Electrophysiology in mid-20th century America: II. EEG and the beginnings of clinical neuroscience

Lawrence KRUGER1, David MILLETT2, and Russell A. JOHNSON3, 4
1Department of Neurobiology, David Geffen School of Medicine at UCLA, Los Angeles, California, USA; 2Department of Neurology, David Geffen School of Medicine at UCLA, Los Angeles, California, USA; 3Neuroscience History Archives, Brain Research Institute, University of California, Los Angeles, USA; 4History & SPecial Collections Division, Louise M. Darling Biomedical Library, University of California, Los Angeles, USA

Analysis of the compound action potential of peripheral nerve, selective nerve block and correlation with human sensory reports, principally from the St. Louis “axonologists” (Erlanger, Gasser, Bishop) in the 1930s, was paralleled by methods for stereotaxic electrophysiological mapping of the brain in Chicago (Gerard, Marshall and Saul). This was soon followed by detailed topographic mapping of the sensory fields of the cerebral cortex in Baltimore (Marshall, Woolsey and Bard); work that laid the foundation for the discovery of multiple representation of tactile, visual and auditory modalities (Marshall and Talbot, Woolsey and Walzl, etc.) in a variety of species, including man (Woolsey and Rasmussen). Some of these findings were correlated with studies of electrical stimulation of human cerebral cortex in Montreal (Penfield, Jasper and Rasmussen). In the post-WWII period, Marshall and his colleagues at the National Institutes of Health in Bethesda devised instrumentation for correlating slow direct current (DC) events with EEG, pH, blood flow and metabolic measures. The introduction of microelectrode technology led to functional subdivisions and the recognition of vertical cortical modules called “columns” or “stripes” (Mountcastle et. al. and Hubel and Wiesel). Discovery of the attributes of the rodent cortical ‘barrel’ fields (T.A. Woolsey) led to the modern era of detailed event-related functional mapping, subsuming anatomical, metabolic and electrophysiological approaches.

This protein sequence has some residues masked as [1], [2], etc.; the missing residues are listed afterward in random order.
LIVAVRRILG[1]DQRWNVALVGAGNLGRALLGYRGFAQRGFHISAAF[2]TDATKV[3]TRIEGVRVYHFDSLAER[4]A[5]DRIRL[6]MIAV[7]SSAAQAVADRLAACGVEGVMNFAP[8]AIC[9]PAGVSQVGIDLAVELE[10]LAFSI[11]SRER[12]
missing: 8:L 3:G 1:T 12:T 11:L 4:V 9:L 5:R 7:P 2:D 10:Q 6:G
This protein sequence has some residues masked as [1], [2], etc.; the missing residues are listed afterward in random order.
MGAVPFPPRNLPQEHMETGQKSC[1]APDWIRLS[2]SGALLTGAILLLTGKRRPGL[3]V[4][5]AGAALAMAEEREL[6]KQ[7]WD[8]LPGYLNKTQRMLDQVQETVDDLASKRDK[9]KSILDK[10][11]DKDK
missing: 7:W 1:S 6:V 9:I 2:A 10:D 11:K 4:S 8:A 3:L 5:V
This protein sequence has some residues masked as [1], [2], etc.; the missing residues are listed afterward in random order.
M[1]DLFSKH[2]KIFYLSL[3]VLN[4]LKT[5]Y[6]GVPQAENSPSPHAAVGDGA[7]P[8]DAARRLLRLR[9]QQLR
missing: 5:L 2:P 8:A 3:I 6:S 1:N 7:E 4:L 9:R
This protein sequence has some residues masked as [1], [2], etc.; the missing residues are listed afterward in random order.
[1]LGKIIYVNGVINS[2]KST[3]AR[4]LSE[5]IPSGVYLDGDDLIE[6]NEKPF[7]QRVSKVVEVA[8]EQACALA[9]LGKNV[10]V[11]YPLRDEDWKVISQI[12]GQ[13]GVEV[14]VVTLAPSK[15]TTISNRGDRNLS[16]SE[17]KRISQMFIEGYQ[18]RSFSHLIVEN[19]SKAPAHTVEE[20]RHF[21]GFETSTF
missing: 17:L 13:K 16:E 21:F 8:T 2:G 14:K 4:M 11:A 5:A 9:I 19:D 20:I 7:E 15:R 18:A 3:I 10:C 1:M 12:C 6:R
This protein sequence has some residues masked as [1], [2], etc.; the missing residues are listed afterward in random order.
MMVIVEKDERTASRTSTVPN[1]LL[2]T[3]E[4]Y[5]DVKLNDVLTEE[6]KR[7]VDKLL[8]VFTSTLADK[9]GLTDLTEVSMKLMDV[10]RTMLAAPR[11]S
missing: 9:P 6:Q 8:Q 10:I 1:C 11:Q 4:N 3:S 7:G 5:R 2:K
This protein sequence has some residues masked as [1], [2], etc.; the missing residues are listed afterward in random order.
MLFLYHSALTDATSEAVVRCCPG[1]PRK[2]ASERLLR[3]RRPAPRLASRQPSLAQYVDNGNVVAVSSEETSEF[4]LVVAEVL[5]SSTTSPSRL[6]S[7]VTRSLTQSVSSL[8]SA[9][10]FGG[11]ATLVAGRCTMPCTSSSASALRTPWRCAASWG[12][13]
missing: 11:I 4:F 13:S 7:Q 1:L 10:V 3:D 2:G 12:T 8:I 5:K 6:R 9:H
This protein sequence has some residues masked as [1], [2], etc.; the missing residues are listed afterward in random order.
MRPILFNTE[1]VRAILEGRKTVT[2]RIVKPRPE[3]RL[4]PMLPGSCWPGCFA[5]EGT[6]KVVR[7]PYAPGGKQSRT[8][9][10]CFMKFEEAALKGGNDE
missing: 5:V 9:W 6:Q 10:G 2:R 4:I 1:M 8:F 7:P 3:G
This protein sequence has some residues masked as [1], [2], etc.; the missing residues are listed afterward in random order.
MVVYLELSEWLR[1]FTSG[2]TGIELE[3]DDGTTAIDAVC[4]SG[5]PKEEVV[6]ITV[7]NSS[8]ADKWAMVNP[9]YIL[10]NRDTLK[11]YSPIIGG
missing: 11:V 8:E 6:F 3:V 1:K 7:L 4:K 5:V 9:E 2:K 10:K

Session IV -- Electrophysiology
Sunday, 27 June 2004, 1:55 pm

Ninth Annual Meeting of the International Society for the History of the Neurosciences (ISHN)

Montreal, Quebec, Canada